Home > Reading > Daily Reading – November 29, 2020

Readings: Isaiah 1:1-9; Psalm 24; 2 Peter 3:1-10; Matthew 25:1-13

There is an old story about how, in the days leading up to the Christmas holidays, the ticket counter at a certain airport had become unusually overcrowded by those who had waited until the last minute to purchase their tickets. One of those in the crowd happened to be a parish priest who, after a considerable amount of time, finally made it to the front of the line.

Apologizing to the priest, the clerk said, “Father, I am sorry this has taken so long. It is not usually like this. But it seems like everybody, these days, waits until the last minute, for a trip they all knew, a long time ago, they would be taking.” That’s when the priest, not wanting to overreact, and certainly not wanting to embarrass the clerk, simply replied, “I know exactly what you mean. I have the same trouble in my business.”

Today’s story is about preparation. It’s about planning ahead. It’s about getting one’s self ready. It’s about not waiting until it’s too late to take care of what’s too important to put off. And it’s a story about the end times, about what it will be like when Jesus returns to this earth, and about what that will mean for you and for me, and for all who are still alive.

It has always struck me, on this first Sunday in Advent, the beginning of a new year in the life of the Church, rather than looking back on where this all started, to the birth of Jesus, what we do instead is look forward to where this is all going and the day when He will return. There’s an element of warning in our text. There’s an element of urgency when it comes to the message of our Lord’s return.

I often find myself feeling a bit uncomfortable when I see one of those “street-corner preachers” standing with a sign that says Jesus is coming back, so we need to be ready. It always seems so out of place, disconnected from real life, making those of us, in the church, appear to be so strange. I also find myself wondering, despite how strange it might seem and appear, why we actually do not spend more time with that message than we do.

The reality is that day is coming. History is linear. There was a beginning and there will be an end. Jesus will return. And when He does, if we are not ready, it will be too late.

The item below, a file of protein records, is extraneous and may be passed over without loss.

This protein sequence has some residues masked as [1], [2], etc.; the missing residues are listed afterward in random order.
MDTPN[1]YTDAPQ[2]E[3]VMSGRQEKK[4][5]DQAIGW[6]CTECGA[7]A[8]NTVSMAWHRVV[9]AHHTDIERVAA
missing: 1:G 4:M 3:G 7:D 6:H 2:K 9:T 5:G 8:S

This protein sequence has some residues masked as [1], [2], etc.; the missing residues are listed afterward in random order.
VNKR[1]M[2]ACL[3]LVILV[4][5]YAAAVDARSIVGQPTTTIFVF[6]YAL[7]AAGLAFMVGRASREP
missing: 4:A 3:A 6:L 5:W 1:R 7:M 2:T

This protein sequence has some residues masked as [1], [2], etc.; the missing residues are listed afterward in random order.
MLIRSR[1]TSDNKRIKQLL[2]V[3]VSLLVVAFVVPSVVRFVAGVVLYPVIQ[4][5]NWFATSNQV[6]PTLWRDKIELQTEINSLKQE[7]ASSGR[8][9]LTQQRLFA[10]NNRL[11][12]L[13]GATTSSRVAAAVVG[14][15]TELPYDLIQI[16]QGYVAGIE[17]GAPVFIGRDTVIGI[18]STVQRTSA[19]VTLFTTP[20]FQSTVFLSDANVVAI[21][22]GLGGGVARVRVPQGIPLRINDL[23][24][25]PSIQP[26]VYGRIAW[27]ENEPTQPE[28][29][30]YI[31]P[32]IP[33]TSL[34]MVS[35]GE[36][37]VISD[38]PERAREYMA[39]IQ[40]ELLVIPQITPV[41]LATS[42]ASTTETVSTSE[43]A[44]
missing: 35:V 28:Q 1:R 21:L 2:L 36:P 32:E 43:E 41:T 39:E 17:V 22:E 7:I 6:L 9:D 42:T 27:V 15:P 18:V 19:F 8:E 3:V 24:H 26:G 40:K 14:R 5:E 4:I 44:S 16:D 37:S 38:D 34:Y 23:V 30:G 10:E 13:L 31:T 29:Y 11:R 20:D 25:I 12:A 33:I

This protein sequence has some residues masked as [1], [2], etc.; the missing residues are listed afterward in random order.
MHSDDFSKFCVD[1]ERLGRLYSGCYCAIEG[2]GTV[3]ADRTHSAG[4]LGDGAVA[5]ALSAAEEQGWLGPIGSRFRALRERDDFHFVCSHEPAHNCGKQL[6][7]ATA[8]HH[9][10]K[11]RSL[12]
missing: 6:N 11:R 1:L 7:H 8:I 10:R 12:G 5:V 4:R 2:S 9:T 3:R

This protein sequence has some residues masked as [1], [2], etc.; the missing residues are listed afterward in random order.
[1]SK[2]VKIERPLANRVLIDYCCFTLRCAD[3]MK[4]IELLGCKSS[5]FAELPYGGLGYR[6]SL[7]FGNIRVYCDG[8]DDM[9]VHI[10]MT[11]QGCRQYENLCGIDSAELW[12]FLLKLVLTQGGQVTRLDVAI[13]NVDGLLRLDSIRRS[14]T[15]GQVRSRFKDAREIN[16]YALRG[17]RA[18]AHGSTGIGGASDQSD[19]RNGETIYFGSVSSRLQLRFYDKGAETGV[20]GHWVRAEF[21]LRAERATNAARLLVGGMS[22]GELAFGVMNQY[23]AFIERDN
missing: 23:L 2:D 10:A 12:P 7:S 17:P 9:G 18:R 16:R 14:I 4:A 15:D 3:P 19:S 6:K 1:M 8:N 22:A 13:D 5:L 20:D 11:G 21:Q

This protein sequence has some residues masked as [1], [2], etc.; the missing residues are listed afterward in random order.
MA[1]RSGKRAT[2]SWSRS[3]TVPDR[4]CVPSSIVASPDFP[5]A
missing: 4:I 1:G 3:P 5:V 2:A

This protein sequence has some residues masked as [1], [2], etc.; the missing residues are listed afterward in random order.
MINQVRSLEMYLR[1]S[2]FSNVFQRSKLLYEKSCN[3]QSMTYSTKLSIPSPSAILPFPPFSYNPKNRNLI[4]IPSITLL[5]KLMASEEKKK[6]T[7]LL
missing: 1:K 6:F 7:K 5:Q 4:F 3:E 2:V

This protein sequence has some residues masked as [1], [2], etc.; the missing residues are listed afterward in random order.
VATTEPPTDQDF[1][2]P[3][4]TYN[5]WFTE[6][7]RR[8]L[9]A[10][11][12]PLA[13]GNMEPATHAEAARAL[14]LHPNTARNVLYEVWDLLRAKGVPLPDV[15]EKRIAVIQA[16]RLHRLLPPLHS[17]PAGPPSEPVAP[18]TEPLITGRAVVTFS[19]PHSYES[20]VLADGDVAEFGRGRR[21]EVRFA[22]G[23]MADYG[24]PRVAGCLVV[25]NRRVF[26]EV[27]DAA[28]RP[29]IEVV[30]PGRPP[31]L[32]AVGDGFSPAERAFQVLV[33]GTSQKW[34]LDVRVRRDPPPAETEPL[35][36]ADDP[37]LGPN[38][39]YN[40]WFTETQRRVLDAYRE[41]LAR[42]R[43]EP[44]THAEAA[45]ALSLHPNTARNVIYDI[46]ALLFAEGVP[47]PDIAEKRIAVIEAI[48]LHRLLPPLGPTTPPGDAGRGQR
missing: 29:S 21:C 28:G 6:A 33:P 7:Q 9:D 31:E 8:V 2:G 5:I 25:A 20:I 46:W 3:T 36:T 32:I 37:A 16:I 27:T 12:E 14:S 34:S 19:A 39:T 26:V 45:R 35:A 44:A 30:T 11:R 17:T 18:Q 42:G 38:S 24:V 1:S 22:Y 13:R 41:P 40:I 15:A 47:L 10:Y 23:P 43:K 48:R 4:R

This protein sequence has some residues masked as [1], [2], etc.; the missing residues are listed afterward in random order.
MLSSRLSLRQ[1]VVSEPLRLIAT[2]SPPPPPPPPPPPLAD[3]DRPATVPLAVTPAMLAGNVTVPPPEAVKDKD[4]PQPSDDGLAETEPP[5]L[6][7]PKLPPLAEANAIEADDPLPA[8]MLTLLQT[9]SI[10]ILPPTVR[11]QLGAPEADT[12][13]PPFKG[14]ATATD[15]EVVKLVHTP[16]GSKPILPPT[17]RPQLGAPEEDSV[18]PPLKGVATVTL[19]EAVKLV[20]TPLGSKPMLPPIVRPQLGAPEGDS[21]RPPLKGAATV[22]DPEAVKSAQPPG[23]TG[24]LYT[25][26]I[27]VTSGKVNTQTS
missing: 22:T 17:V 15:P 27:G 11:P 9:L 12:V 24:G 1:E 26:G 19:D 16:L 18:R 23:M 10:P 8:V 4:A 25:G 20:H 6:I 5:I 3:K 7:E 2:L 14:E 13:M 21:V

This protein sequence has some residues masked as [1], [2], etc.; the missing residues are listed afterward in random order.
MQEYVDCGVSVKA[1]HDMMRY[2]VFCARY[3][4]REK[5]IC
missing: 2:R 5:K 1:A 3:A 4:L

This passage from Matthew’s Gospel is set in the context of a series of stories about the end times. “Then,” Jesus says, “the kingdom of heaven will be like…” From there, He goes on to tell the story of the ten virgins — five who were wise and five who were foolish. The wise were wise because they were prepared. The foolish were foolish because they put off what they knew they needed to do to be ready.

How easy it is in life to put off the things that matter and, as a result, find ourselves unprepared for what really matters when the time comes. Preparation for the essentials is essential. It is the reason we have fire drills in school. It is why we talk, ahead of time, about what to do when a disaster strikes. It is why we carry jumper cables, store up a supply of water, keep extra batteries or candles on hand. We do those things because, when the time arrives, if we are not ready, it will be too late.

There are many things in life that you can afford to put off. Many of us do. But there are some things in life where you cannot take the chance. Your relationship with Jesus is one of them. Your readiness for that day when He returns or when He calls you home needs to begin today.

John Wesley was once asked what he would do if he knew that Jesus was going to return at the same time the next day. He said, “I’d go to bed, fall asleep, get up in the morning, and then go to work, because I’d want the Lord to find me, when he returns, doing what I was created to do.”

Martin Luther said, “I’d plant a tree, because I’d want to be found using my life in ways that would matter and that would last.”

William Barclay said, “The best way to prepare for the coming of Christ is to live each day in the presence of Christ.”

All three are good directives for life, ways to prepare for Jesus’ return. Doing what you were created to do. Using your life in ways that matter and that will last. Preparing for the coming of your Lord by living each day in His presence. If that is how you are living, then you will be ready. If that is what you are doing to be prepared, then there is nothing to fear.

But if something needs to change in your life or in your habits, do not put it off. Time moves quickly, as does life. Between now and Christmas, make time for Jesus. Read you Bible. Spend time in prayer. Talk to the One who came into this world for you. There is no better day to start preparing than today.